Inning 1 ★ Welcome Home

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The Spalding ball flew into the deep blue sky of the late summer, as if guided by the wind to find a new horizon. We lost sight of it.

All the kids around me groaned and Jimmy, the pitcher, stomped on the ground and sent a cloud of red dust flying around him.

"Damn it, Payton. What did we tell you?" he asked, flapping his arms in the beginnings of a tantrum.

I shrugged and dropped my bat, jogging at a leisure pace towards first base. "This is life, kids. If you see an opportunity you have to take it."

"But we agreed that you wouldn't hit it far! It's not fair."

"Plus," the first baseman, Kwentin, told me as I stepped onto the base. "We told you we don't have a lot of balls. You'll have to give us new ones."

A chorus of agreement rose up as I rounded my way to home. I recognize the unifying powers of adversity, so I raised my arms up in celebration and became the villain that would bring them closer together as a team. It was Sunday afternoon and school would be back in session tomorrow, so I won't have much time to coach the kiddies anymore. I hoped today's lesson would be one that serves them well in the future.

Who was I kidding, I loved being able to make that ball fucking fly.

The kids on my team gave me high fives, some lower than others because of the height difference.

"Man, why can't we keep you on our team forever?" Pedrito asked me, looking up with large dark eyes that shone with mischief. He had to learn the same lesson as the opposite team.

I ruffled his hair. "Life's unfair, my friend."

At the end of the game we each lay on our backs somewhere in the park, shouting what the highest point of our performance had been that day, followed by our weakest and where we had to improve. It became a tradition since I was a kid and part of the league, an idea Domingo had had that our coach had supported. We'd finished a grueling game where we lost 16-1 and our morale was in the dirt. None of us felt like baseball was much fun anymore if it made us cry and slobber all over ourselves the way we were. Our coach had turned then to the parents to console us, and Domingo gathered both of his sons in his arms and asked them, had there been anything fun at all during the game? They'd talked about a pitch here or a catch there, and it had calmed them down. He then asked me the same questions, and then the next kid and the next. In a few minutes we were rambunctious again. A normal occurrence when you're six years old and have the attention span of a rock.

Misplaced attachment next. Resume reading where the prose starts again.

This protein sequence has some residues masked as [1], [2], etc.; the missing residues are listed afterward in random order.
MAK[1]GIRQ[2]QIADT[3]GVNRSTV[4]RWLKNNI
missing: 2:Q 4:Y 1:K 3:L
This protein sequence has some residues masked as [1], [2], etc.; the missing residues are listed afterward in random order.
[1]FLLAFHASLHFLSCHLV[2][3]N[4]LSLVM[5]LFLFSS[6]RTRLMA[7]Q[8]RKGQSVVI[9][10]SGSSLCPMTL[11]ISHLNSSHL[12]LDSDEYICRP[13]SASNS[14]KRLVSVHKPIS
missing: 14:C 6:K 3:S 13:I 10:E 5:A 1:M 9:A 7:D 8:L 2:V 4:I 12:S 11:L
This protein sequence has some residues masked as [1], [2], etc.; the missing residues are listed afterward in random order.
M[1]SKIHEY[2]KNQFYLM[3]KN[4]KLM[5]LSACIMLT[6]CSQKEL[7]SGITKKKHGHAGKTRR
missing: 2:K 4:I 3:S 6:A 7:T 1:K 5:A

My kids used this strategy religiously, even when I forgot to demand it of them after a practice or a game.

Dwayne said that his high point today was when he was trying to steal second base and he farted, which helped him run faster and actually steal the base. They all burst into peals of laughter and I would have liked to join, except that I was supposed to be the mature adult here. With a shit-eating grin on my face, I told him that this was inappropriate talk and proceeded to extol about my homer. Parents started to arrive to pick up their kids as they were all moaning and groaning about me and the lost ball.

"Don't forget to practice your swings!" I called out to the stragglers. The field emptied and it was just me, the hot breeze and the sound of cars driving away. I took a deep breath and raised my face to the sun. An entire summer playing ball with the pee wees, working part time at Bobby's All Star sports center and sneaking in solo sessions at the batting cage under his nose, hanging out with friends. It was heaven. It was also over.

I grabbed my bat and started practicing my swings, looking at the mound and pretending that Seb was throwing his 101mph pitch at me and that Santi was behind me to catch it. I swung, imagining that Santi's glove had remained empty because I batted the ball out of the park. Seb would celebrate my accomplishment with a shout and a jump, looking at me with his shiny brown eyes and mouth open in a mix between joy and surprise. I'd admonish him for the latter, as if he had no right at all to be shocked at my greatness. Santi would scoff at us from behind me, and I'd bet good money that he accompanied it with a roll of his green eyes.

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